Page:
In both the United States and Canada, the first Monday in September is Labor Day and represents the unofficial end of Summer. Ordinarily, the weekend would offer one last opportunity to enjoy time in the great outdoors in the company of family and friends and to reminisce about the Summer that was.
Circumstances this year did not allow me to return to my home country of Canada, but that didn’t stop me from reflecting on previous summers this past weekend. In doing so, one particular story came to mind…
Since the time my daughter, Haylee was very young, I’ve shared my love of sailing with her. She would often accompany me pleasure sailing in our Sunfish or in races on her grandfather’s Mirage 25. She had always enjoyed the experiences and for many years she had essentially been along for the ride, but watching and learning all along.
That all changed when she was ten years old. One day, I returned to shore after an hour of windsurfing and was greeted by Haylee. She announced it was time. She wanted to windsurf.
Without giving it much thought, I immediately came up with a number of reasons why I felt she wasn’t ready, including the fact that she’d never sailed before on her own, couldn’t read the wind, and wasn’t physically strong enough to hold the sail. I did so as an overprotective father that didn’t want to see her fail.
To her credit, Haylee wouldn’t take no for an answer. So, after demonstrating a few elementary techniques, I put her on the water, not fully sure of what to expect. Initially, she struggled with her balance and had trouble lifting the sail. I encouraged her. She fell in the water. I encouraged her again. Through it all, she remained determined and before you know it, she had lifted the sail from the water and was windsurfing! Haylee couldn’t have been prouder, nor could I.
I learned an important lesson that day. I realized that Haylee didn’t want what I thought she did. She actually wanted the struggle and she wanted the fight because she wanted the best feeling of all. She wanted the feeling you get when you overcome a challenge that does everything it can to beat you and you beat it!
There may be a lesson for all of us here. As much as we want to protect our children, we should also encourage them to challenge themselves so that they may realize their full potential.
Rather than always being comfortable, they need to be provided with opportunities, academic, athletic or otherwise, in which they are comfortably uncomfortable and that allow them to push themselves to even greater heights.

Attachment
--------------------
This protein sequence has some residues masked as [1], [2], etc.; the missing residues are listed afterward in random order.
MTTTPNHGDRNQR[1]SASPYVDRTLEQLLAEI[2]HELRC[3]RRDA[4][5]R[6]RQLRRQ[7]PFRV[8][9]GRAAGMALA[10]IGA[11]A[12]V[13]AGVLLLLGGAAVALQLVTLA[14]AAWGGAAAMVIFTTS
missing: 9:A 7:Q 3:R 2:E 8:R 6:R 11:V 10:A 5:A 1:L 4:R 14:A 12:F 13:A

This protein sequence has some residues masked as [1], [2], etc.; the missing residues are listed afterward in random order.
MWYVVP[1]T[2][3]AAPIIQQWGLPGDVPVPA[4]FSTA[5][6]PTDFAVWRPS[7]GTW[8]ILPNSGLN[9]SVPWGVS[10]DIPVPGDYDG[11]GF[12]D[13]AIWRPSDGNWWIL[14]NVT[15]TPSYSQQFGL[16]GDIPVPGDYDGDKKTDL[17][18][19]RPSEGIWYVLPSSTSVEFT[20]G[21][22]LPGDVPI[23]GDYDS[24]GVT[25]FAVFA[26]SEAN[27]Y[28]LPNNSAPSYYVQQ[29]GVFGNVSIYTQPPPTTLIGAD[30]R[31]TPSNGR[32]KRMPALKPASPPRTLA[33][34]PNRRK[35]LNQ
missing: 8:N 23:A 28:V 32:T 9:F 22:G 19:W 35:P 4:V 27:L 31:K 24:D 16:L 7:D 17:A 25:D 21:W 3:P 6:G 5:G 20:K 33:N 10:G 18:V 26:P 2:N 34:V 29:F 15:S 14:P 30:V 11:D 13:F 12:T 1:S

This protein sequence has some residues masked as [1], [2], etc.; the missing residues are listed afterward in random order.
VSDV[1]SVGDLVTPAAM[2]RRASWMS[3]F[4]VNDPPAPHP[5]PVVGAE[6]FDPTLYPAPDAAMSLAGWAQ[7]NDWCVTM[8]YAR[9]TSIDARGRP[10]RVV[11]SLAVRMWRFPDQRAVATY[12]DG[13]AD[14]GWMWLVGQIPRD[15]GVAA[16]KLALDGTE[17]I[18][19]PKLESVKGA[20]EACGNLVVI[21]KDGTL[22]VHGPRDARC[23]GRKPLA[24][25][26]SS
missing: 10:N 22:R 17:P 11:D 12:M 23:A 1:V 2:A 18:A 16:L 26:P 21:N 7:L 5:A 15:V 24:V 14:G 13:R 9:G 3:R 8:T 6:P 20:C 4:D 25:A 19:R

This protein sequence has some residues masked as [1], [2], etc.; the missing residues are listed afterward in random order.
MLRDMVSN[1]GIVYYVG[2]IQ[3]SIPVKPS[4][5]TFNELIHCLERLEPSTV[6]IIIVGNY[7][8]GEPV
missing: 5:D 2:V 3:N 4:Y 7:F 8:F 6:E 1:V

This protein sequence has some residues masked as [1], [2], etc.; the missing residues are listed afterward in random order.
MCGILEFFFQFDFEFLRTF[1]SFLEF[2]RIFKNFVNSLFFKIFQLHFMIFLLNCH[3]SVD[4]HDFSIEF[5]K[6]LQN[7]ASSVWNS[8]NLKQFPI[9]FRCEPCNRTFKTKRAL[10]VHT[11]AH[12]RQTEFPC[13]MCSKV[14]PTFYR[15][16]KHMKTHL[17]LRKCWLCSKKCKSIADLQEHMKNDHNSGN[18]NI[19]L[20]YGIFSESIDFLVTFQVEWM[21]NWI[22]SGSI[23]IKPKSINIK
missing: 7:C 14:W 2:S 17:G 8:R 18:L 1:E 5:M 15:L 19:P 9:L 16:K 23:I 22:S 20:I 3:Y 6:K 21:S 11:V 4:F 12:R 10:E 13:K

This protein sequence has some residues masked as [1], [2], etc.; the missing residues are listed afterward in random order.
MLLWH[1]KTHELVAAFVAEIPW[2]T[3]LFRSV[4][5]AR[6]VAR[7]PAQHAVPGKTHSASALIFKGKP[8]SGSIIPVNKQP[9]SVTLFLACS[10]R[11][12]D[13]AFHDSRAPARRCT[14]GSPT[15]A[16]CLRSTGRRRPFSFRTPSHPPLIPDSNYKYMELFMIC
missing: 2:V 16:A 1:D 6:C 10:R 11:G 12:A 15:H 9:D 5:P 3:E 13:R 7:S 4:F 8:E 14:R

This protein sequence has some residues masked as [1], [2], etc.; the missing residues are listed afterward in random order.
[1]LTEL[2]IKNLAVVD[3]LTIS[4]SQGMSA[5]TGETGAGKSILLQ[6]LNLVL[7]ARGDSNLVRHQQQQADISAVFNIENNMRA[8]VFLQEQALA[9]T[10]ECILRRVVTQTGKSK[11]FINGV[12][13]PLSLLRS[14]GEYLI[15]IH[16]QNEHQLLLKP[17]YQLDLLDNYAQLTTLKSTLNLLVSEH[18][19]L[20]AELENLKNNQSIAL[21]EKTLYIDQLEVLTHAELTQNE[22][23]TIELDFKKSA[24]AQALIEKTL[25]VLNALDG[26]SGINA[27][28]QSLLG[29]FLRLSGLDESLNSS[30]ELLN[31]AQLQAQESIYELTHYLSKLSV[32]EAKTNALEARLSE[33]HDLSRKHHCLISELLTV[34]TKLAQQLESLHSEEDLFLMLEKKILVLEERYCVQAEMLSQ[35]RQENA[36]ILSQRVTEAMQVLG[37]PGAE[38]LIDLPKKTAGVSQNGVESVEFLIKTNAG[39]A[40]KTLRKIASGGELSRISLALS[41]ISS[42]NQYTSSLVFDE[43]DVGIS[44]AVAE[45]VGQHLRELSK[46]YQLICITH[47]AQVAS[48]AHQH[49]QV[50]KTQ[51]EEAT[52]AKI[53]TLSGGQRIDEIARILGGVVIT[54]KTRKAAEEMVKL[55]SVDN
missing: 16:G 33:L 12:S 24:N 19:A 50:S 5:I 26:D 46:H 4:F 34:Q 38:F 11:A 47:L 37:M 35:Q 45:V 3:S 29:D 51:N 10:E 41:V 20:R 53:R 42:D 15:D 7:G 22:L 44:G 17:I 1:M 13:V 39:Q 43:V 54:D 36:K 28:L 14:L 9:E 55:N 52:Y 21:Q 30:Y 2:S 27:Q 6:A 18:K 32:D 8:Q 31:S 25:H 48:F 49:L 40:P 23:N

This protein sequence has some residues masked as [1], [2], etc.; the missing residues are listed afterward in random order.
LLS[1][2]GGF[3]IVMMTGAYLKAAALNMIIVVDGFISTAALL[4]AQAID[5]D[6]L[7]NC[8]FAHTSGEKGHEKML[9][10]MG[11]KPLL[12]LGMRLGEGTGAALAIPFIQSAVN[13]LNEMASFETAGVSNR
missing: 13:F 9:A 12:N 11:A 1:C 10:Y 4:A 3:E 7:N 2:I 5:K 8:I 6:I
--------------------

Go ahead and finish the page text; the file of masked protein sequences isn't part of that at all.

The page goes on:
In doing so, we are encouraging them to be risk-takers who are resourceful and resilient, who at times may fail, so that ultimately, they will succeed. It is through this process that self-discovery occurs and the magic happens.
Barra Upper School Principal
Starting the year in Distance Learning has been a challenge our entire community is rising to meet together. It has been a joy to see how our students have connected with teachers and friends again. Their smiles are contagious and their energy is high!
Many parents wrote to us about this social connection in the first week of school, sharing their enthusiasm (and relief!) at how happy their children are to see their friends again.
Naturally, parents worry about how they can keep kids connected during isolation, and build their social and emotional skills while dealing with the fears of too much screen time and months of not interacting with peers in person. While distance learning is not equal to in-person socialization, it does bring social opportunities, especially for kids who have felt lonely or disconnected over the school break.
But many parents are asking us, “What more can we do to support our kids socially and emotionally at home?”. Here are a few recommended tips to support your children at home:
Tip #1: Try (Virtual) Teamwork or Play
Supervised online playdates, game nights, and social events using technology platforms can get kids collaborating together and playing online.
Tip #2: Daily Check-Ins
Checking in with daily conversations, journaling, or writing to name feelings and talk about what kids like about the specific people they miss is one way to connect offline.
Tip #3: Validate Your Child’s Feelings
Acknowledging children’s’ feelings with statements such as, ‘I know this must be hard for you,’ helps children feel seen, heard and understood.
Tip #4: Add an Activity
Helping your child research or explore a new hobby, passion, or idea to learn online outside of schoolwork can generate excitement for new interests.
Tip #5: Get Kids to Talk!
Guiding children to talk about how they are feeling and helping to name and identify emotions gives a sense of control and teaches children they are capable of managing their emotions.
Tip #6: Foster Independence